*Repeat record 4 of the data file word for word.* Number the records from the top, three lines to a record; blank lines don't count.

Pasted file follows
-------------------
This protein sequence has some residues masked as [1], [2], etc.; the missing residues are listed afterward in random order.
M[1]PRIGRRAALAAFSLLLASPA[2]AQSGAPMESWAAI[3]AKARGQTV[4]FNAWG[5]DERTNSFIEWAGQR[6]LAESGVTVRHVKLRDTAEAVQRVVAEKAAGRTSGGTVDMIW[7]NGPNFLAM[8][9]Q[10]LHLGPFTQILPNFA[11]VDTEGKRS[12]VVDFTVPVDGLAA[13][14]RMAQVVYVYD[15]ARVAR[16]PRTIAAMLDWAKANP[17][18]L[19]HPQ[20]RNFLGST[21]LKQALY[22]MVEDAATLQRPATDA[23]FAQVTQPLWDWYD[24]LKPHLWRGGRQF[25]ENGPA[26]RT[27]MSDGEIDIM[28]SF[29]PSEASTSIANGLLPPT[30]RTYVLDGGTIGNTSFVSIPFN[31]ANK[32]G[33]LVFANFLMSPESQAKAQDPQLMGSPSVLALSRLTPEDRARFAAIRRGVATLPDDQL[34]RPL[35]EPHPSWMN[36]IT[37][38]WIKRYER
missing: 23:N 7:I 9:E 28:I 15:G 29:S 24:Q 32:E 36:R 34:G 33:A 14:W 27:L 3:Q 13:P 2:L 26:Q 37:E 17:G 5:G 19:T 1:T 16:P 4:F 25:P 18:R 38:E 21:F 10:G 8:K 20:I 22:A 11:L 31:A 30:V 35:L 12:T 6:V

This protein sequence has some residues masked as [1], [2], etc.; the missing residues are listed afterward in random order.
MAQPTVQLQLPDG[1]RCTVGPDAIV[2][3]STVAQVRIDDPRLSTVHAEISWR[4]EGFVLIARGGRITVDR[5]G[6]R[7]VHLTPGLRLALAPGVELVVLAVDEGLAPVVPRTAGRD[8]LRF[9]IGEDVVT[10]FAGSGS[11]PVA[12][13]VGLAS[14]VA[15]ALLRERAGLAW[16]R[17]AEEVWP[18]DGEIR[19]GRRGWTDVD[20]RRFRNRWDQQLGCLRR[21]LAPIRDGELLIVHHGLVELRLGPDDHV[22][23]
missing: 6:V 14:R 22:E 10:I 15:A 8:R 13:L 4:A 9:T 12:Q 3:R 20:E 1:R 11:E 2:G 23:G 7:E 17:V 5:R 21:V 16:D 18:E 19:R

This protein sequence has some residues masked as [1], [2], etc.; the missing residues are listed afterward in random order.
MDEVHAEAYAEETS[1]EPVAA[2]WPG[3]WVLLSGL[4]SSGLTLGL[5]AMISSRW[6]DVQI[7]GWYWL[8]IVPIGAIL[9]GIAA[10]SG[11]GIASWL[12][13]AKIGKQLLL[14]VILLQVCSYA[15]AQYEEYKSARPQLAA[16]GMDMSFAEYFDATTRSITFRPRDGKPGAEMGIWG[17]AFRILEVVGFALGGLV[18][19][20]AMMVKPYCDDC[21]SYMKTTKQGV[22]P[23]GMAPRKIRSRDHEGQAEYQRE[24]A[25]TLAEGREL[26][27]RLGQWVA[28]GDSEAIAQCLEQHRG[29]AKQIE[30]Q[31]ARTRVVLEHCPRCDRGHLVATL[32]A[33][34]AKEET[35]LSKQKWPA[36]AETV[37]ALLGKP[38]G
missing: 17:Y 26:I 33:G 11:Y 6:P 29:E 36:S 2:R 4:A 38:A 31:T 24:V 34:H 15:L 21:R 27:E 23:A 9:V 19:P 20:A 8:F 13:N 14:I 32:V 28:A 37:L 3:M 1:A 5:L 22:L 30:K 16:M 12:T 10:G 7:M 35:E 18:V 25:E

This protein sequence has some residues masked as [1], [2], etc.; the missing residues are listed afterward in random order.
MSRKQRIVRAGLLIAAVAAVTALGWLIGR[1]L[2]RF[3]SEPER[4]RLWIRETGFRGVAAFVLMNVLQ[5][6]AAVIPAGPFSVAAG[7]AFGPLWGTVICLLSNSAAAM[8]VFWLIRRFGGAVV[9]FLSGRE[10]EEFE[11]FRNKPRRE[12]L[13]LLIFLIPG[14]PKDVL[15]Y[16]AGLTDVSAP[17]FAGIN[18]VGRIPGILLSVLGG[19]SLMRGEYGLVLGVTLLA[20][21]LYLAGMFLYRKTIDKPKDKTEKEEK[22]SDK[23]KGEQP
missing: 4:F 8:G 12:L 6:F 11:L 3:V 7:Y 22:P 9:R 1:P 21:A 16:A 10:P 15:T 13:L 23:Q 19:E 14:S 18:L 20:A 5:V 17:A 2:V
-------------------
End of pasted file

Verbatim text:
This protein sequence has some residues masked as [1], [2], etc.; the missing residues are listed afterward in random order.
MSRKQRIVRAGLLIAAVAAVTALGWLIGR[1]L[2]RF[3]SEPER[4]RLWIRETGFRGVAAFVLMNVLQ[5][6]AAVIPAGPFSVAAG[7]AFGPLWGTVICLLSNSAAAM[8]VFWLIRRFGGAVV[9]FLSGRE[10]EEFE[11]FRNKPRRE[12]L[13]LLIFLIPG[14]PKDVL[15]Y[16]AGLTDVSAP[17]FAGIN[18]VGRIPGILLSVLGG[19]SLMRGEYGLVLGVTLLA[20][21]LYLAGMFLYRKTIDKPKDKTEKEEK[22]SDK[23]KGEQP
missing: 4:F 8:G 12:L 6:F 11:L 3:V 7:Y 22:P 9:R 1:P 21:A 16:A 10:P 15:T 13:L 23:Q 19:E 14:S 18:L 20:A 5:V 17:A 2:V